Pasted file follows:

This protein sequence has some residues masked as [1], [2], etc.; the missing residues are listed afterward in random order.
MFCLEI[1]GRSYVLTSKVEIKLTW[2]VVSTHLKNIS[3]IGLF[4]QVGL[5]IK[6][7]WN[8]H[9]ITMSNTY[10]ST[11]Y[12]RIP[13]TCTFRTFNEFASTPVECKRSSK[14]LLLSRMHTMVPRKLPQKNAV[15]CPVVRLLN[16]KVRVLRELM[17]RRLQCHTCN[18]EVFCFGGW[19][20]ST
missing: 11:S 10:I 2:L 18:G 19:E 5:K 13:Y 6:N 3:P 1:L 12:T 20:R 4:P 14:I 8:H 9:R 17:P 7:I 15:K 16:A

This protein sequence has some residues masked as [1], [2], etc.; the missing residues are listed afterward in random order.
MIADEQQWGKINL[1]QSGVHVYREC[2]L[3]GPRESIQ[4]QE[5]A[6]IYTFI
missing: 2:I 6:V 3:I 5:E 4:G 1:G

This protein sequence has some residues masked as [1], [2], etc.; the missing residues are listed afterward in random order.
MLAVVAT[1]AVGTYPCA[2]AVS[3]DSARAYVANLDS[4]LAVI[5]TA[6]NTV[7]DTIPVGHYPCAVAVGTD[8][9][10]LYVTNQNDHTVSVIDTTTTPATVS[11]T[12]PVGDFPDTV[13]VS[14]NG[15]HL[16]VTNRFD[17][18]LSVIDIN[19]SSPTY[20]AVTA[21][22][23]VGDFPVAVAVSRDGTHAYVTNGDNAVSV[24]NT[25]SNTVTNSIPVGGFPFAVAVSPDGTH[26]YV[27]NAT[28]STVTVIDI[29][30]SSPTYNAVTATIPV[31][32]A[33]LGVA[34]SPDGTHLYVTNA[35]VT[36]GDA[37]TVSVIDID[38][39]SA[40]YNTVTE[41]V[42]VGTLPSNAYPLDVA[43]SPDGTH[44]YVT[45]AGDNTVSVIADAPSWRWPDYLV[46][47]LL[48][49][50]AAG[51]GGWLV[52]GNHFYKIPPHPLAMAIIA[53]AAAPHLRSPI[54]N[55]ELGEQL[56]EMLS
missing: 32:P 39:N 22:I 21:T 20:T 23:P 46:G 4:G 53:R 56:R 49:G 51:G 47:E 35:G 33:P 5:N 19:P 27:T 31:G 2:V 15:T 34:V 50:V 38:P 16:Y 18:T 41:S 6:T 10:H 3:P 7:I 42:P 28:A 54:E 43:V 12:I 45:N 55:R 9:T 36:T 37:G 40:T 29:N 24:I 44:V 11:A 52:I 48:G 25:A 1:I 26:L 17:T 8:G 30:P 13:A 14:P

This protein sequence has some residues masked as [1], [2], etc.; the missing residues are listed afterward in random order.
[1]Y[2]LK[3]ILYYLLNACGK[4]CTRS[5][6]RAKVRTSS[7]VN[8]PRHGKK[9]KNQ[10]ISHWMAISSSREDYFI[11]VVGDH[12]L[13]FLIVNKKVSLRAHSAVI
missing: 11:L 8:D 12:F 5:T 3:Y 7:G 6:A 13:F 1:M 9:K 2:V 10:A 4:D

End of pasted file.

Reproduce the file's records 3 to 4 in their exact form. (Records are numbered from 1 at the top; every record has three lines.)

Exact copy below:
This protein sequence has some residues masked as [1], [2], etc.; the missing residues are listed afterward in random order.
MLAVVAT[1]AVGTYPCA[2]AVS[3]DSARAYVANLDS[4]LAVI[5]TA[6]NTV[7]DTIPVGHYPCAVAVGTD[8][9][10]LYVTNQNDHTVSVIDTTTTPATVS[11]T[12]PVGDFPDTV[13]VS[14]NG[15]HL[16]VTNRFD[17][18]LSVIDIN[19]SSPTY[20]AVTA[21][22][23]VGDFPVAVAVSRDGTHAYVTNGDNAVSV[24]NT[25]SNTVTNSIPVGGFPFAVAVSPDGTH[26]YV[27]NAT[28]STVTVIDI[29][30]SSPTYNAVTATIPV[31][32]A[33]LGVA[34]SPDGTHLYVTNA[35]VT[36]GDA[37]TVSVIDID[38][39]SA[40]YNTVTE[41]V[42]VGTLPSNAYPLDVA[43]SPDGTH[44]YVT[45]AGDNTVSVIADAPSWRWPDYLV[46][47]LL[48][49][50]AAG[51]GGWLV[52]GNHFYKIPPHPLAMAIIA[53]AAAPHLRSPI[54]N[55]ELGEQL[56]EMLS
missing: 32:P 39:N 22:I 21:T 20:T 23:P 46:G 4:G 53:R 56:R 49:G 51:G 47:E 35:G 33:P 5:N 19:P 27:T 31:G 2:V 15:T 34:V 50:V 38:P 16:Y 18:T 41:S 6:T 10:H 3:P 7:I 42:P 28:A 54:E 43:V 12:I 45:N 55:R 9:T 36:T 37:G 40:T 29:N 24:I 44:V 11:A 52:I 48:G 25:A 1:I 26:L 17:T 8:G 30:P 13:A 14:P

This protein sequence has some residues masked as [1], [2], etc.; the missing residues are listed afterward in random order.
[1]Y[2]LK[3]ILYYLLNACGK[4]CTRS[5][6]RAKVRTSS[7]VN[8]PRHGKK[9]KNQ[10]ISHWMAISSSREDYFI[11]VVGDH[12]L[13]FLIVNKKVSLRAHSAVI
missing: 11:L 8:D 12:F 5:T 3:Y 7:G 6:A 13:F 1:M 9:K 2:V 10:A 4:D